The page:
It’s Sakranti in Bengal, Bihu in Assam, Lohri in Punjab, Uttarayan in Gujarat, Makar Sakranti in Maharashtra or Pongal for Tamil Nadu.
Sankranti, the harvest festival marks an adieu to the chilly winter and welcoming spring to every Indian home. The agricultural and climatic change is closely associated with a scrumptious menu that is mostly comprised of sweets and desserts.
The dominance of sweet meats is mainly because its during this time that Indian farmers bring home special harvests of sesame (til), jaggery (gudd), black gram (urad dal) and more. These are seasonal crops and are only available at this point of the year.
If that gives you the idea of preparing some special sweet delicacies this Sankranti, then here sharing the top choices you have.
Pathishapta is a sweet roll that emerged from the kitchens of Bengal. It usually has a coconut or sweet cottage cheese filling. Addition of nolen gur or khoya, available only during winter makes Pathishapta more irresistible. It can be consumed as a snack as well.
Sesame (til) is available in India only during winter. Thus all Indian households tend to make most of use of it and they commonly make laddoos out of it. The small sweet round balls of til are crunchy and quick grabs at any point of the day. A popular Maharshtrian local saying “til gud ghya, aani godh godh bola” implies, these laddoos will bring in sweet words to your oratory.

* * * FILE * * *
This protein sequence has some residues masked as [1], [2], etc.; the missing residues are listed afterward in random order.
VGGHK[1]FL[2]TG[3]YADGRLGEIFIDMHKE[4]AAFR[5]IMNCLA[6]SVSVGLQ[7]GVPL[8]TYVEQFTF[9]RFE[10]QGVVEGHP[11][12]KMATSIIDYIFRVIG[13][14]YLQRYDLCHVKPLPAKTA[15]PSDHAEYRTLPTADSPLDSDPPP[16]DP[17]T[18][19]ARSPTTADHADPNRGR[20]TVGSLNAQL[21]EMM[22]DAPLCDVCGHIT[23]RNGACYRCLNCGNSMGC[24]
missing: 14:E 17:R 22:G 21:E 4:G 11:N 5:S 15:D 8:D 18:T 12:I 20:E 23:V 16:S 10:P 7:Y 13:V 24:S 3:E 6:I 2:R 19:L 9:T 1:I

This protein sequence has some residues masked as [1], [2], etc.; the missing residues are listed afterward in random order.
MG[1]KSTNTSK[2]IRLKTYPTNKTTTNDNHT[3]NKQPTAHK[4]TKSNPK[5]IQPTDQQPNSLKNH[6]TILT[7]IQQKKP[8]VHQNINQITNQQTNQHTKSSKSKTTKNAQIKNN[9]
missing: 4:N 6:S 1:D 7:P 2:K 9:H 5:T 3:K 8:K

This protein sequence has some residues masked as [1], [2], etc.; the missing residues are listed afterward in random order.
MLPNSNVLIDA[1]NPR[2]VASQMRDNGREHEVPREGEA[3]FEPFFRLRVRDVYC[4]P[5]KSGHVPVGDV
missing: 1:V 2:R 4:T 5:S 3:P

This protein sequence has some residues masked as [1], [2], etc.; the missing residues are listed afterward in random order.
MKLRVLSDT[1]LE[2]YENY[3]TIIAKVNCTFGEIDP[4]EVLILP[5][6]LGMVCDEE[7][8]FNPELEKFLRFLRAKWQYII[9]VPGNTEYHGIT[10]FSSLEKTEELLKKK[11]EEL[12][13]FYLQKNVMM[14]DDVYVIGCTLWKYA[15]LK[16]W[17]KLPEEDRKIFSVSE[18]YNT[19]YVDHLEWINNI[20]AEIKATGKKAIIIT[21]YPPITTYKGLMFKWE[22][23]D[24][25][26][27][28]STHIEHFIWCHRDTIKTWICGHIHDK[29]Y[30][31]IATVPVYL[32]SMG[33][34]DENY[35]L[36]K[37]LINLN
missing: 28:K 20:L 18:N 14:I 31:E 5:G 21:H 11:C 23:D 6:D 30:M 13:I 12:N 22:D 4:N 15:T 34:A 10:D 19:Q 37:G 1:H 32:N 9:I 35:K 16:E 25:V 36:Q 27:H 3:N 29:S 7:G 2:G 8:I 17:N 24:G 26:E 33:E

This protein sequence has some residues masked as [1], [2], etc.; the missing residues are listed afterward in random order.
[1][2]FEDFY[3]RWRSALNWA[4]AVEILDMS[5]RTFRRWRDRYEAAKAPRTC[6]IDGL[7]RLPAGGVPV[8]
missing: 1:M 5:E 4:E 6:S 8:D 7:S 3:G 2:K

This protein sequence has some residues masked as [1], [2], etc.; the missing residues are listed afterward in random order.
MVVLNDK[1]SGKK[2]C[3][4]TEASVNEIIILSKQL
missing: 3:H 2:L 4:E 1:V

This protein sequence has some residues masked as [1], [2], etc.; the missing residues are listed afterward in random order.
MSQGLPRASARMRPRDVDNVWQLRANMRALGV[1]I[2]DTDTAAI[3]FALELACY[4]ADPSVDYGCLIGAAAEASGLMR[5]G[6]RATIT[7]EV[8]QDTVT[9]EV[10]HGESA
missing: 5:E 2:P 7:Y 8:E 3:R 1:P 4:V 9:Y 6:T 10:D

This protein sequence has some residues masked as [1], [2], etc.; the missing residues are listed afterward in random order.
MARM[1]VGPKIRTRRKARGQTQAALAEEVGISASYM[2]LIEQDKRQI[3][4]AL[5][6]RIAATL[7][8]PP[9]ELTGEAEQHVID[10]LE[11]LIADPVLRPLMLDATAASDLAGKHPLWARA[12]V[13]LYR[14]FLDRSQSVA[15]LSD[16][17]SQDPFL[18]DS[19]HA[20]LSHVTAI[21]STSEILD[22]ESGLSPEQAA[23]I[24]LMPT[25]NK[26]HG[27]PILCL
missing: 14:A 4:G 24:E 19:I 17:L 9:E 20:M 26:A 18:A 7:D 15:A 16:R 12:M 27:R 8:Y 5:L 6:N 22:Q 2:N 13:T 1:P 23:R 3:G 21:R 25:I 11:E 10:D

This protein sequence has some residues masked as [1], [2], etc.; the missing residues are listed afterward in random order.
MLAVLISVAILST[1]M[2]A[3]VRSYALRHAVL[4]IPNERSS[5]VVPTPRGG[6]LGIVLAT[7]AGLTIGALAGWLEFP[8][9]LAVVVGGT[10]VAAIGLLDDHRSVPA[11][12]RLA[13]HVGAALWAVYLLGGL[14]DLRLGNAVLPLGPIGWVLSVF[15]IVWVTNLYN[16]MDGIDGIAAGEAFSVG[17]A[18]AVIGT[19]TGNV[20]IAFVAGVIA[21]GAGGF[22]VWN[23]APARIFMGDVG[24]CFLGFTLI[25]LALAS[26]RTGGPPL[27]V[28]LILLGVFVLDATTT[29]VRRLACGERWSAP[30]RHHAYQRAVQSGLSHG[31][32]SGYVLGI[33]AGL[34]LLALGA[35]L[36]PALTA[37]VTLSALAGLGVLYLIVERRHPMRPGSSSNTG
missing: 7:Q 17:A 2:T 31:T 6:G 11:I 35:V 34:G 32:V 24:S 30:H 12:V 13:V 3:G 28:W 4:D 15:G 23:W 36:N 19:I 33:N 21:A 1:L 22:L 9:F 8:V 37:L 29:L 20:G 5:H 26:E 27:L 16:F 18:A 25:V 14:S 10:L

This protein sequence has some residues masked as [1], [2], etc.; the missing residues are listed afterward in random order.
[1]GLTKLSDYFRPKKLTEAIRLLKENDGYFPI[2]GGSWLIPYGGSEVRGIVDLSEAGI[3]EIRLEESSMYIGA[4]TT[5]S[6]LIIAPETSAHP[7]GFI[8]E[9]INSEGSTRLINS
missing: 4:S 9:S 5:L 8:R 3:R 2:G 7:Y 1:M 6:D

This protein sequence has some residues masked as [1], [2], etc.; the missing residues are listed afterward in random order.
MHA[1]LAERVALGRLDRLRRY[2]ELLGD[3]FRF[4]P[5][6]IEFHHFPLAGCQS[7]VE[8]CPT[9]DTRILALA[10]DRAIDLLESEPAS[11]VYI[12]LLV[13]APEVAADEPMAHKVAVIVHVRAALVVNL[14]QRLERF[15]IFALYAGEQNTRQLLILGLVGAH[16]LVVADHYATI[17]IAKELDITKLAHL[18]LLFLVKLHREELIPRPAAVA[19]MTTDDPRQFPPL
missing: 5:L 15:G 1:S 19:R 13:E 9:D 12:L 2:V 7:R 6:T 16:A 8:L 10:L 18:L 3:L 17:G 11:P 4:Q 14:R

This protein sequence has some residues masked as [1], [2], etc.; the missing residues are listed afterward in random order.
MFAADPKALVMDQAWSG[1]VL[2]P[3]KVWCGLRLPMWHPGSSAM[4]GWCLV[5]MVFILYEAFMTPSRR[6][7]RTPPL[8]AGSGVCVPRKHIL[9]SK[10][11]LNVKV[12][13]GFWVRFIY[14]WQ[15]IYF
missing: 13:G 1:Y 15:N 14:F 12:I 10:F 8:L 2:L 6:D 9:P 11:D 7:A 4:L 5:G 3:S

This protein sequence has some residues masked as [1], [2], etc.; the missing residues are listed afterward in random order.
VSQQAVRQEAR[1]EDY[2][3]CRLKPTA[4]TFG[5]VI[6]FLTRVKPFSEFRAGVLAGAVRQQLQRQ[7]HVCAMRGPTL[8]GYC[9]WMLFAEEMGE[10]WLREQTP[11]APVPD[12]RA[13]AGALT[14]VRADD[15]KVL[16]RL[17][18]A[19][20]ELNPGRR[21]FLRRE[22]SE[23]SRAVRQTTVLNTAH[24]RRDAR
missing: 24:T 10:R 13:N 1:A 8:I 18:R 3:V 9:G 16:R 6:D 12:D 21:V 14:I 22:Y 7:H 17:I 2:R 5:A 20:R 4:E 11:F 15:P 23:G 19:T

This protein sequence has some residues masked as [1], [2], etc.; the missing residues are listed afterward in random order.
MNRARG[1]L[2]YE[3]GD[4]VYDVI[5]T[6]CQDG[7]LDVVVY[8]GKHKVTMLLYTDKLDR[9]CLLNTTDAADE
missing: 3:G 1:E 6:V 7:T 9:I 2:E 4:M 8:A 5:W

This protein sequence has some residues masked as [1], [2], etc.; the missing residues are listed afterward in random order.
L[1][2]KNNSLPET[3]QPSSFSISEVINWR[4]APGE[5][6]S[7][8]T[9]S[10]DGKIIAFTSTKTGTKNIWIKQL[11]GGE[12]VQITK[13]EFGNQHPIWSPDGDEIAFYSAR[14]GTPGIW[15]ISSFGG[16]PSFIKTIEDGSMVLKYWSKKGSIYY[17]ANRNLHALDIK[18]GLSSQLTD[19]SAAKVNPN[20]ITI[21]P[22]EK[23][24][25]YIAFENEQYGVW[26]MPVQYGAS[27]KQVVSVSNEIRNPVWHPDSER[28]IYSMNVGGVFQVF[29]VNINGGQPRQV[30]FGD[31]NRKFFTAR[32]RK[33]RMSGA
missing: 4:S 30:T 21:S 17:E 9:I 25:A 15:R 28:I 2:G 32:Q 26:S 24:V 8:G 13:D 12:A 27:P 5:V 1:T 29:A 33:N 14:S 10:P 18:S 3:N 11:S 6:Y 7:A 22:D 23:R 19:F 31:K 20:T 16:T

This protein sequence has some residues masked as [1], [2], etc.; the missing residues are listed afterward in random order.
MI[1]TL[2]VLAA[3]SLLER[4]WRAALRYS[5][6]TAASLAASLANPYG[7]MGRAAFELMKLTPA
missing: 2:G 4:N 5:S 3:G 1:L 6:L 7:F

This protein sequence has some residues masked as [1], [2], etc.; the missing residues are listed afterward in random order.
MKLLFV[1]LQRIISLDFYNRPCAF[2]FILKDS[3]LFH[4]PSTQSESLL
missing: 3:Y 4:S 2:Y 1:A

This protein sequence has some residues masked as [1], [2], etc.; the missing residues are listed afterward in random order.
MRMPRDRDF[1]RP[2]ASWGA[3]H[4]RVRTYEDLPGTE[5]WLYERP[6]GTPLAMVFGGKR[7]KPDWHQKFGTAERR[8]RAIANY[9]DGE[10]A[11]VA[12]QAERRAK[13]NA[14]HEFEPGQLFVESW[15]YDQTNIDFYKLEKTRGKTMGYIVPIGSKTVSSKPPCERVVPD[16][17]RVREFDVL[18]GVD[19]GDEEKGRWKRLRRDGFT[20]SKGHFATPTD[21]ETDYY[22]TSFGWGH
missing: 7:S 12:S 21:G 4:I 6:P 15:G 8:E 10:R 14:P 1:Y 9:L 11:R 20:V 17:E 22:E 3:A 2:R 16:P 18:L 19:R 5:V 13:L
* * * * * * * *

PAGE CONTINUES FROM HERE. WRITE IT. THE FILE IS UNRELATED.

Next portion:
This one also roots from Bengal and are sweet dumplings dipped in sweet milk. The milk is usually creamy in texture and the dumplings have a filling of coconut or cottage cheese. The preparation is time consuming yet it’s indeed an awesome treat for the buds. The sweet tastes delicious if served cold.
Prepared with sesame, this one is fast to eat and easy to prepare as well. The same dish is referred to by various names like Til Chakki, Sesame Brittle, Tilgul, Til Patti or Gajak. This can be made and kept in the fridge for long time use. This tastes sweet initially and ends with a bitter twist. Together, it creates a sweet sensation over your buds. The same can be made with peanuts also.
Gulachi Poli or Jaggery roti
Indians use different kinds of fillings inside parathas or rotis all through the year to add variety on the dining table. Thus, at the end of winter as jaggery comes in their kitchen, they use it prepare filling for paranthas or rotis. The jaggery makes the Indian bread taste sweet and is usually consumed at the end of any meal. Some also consider the same as popular option for winter breakfast.
Nolen Gur’er Payesh
Payesh, is kheer that Indians prepare in almost all happy occasions and especially birthday. If you have your birthday during the winter, then you are the lucky one. During winter,jaggery is added to the kheer which makes it an irresistal dish. This kheer looks little brownish in color but the aroma and texture is simply awesome.